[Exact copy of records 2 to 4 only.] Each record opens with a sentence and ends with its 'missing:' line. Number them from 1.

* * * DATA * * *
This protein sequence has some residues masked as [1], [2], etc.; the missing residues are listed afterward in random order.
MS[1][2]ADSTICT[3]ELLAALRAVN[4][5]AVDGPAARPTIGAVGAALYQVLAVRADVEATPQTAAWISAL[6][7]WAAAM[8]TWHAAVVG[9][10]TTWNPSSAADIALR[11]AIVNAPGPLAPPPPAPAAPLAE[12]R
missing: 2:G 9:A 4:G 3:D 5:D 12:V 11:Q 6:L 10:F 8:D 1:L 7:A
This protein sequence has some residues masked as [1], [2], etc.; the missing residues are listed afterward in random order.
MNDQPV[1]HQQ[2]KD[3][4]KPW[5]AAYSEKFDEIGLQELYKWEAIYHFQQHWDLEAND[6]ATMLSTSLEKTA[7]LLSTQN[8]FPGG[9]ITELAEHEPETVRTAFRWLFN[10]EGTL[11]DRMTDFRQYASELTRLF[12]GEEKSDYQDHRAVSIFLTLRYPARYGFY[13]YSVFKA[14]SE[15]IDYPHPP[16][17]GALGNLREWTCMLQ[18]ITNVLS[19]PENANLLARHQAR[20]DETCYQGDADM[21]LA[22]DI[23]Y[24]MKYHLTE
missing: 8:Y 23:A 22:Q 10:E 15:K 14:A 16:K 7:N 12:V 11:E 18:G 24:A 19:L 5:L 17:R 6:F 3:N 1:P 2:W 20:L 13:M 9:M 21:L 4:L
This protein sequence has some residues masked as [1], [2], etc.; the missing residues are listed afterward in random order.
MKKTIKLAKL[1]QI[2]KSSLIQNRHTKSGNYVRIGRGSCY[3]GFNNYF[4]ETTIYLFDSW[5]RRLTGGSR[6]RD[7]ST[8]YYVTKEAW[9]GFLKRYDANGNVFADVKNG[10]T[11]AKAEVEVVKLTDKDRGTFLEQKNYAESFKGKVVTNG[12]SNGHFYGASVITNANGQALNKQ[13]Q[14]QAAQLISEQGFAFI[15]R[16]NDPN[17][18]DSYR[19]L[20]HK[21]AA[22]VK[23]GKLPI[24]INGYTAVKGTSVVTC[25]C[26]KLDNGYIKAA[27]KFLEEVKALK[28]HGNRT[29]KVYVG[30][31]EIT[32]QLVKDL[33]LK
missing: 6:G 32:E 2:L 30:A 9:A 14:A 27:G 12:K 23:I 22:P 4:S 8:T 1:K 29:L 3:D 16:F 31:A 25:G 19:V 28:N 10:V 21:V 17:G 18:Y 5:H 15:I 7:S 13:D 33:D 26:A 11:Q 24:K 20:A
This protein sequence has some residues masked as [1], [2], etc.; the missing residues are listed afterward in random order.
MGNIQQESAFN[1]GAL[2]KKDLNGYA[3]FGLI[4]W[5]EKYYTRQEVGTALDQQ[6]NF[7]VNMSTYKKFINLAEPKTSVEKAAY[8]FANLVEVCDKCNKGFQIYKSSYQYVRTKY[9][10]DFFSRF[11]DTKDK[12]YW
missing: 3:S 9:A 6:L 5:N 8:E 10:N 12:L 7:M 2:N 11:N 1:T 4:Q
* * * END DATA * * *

This protein sequence has some residues masked as [1], [2], etc.; the missing residues are listed afterward in random order.
MNDQPV[1]HQQ[2]KD[3][4]KPW[5]AAYSEKFDEIGLQELYKWEAIYHFQQHWDLEAND[6]ATMLSTSLEKTA[7]LLSTQN[8]FPGG[9]ITELAEHEPETVRTAFRWLFN[10]EGTL[11]DRMTDFRQYASELTRLF[12]GEEKSDYQDHRAVSIFLTLRYPARYGFY[13]YSVFKA[14]SE[15]IDYPHPP[16][17]GALGNLREWTCMLQ[18]ITNVLS[19]PENANLLARHQAR[20]DETCYQGDADM[21]LA[22]DI[23]Y[24]MKYHLTE
missing: 8:Y 23:A 22:Q 10:E 15:K 14:A 16:K 7:N 12:V 11:E 18:G 24:A 19:L 5:L 17:R 6:F 3:N 1:P 2:W 20:L 13:M 9:M 21:L 4:L
This protein sequence has some residues masked as [1], [2], etc.; the missing residues are listed afterward in random order.
MKKTIKLAKL[1]QI[2]KSSLIQNRHTKSGNYVRIGRGSCY[3]GFNNYF[4]ETTIYLFDSW[5]RRLTGGSR[6]RD[7]ST[8]YYVTKEAW[9]GFLKRYDANGNVFADVKNG[10]T[11]AKAEVEVVKLTDKDRGTFLEQKNYAESFKGKVVTNG[12]SNGHFYGASVITNANGQALNKQ[13]Q[14]QAAQLISEQGFAFI[15]R[16]NDPN[17][18]DSYR[19]L[20]HK[21]AA[22]VK[23]GKLPI[24]INGYTAVKGTSVVTC[25]C[26]KLDNGYIKAA[27]KFLEEVKALK[28]HGNRT[29]KVYVG[30][31]EIT[32]QLVKDL[33]LK
missing: 6:G 32:E 2:L 30:A 9:A 14:A 27:G 12:K 23:I 22:P 4:S 8:T 1:K 29:L 3:D 16:F 31:A 25:G 19:V 28:N 10:V 21:V 17:G 18:Y 5:H 15:I 7:S 13:D 33:D 26:A 11:Q 24:K 20:A
This protein sequence has some residues masked as [1], [2], etc.; the missing residues are listed afterward in random order.
MGNIQQESAFN[1]GAL[2]KKDLNGYA[3]FGLI[4]W[5]EKYYTRQEVGTALDQQ[6]NF[7]VNMSTYKKFINLAEPKTSVEKAAY[8]FANLVEVCDKCNKGFQIYKSSYQYVRTKY[9][10]DFFSRF[11]DTKDK[12]YW
missing: 3:S 9:A 6:L 5:N 8:E 10:N 12:L 7:M 2:N 11:N 1:T 4:Q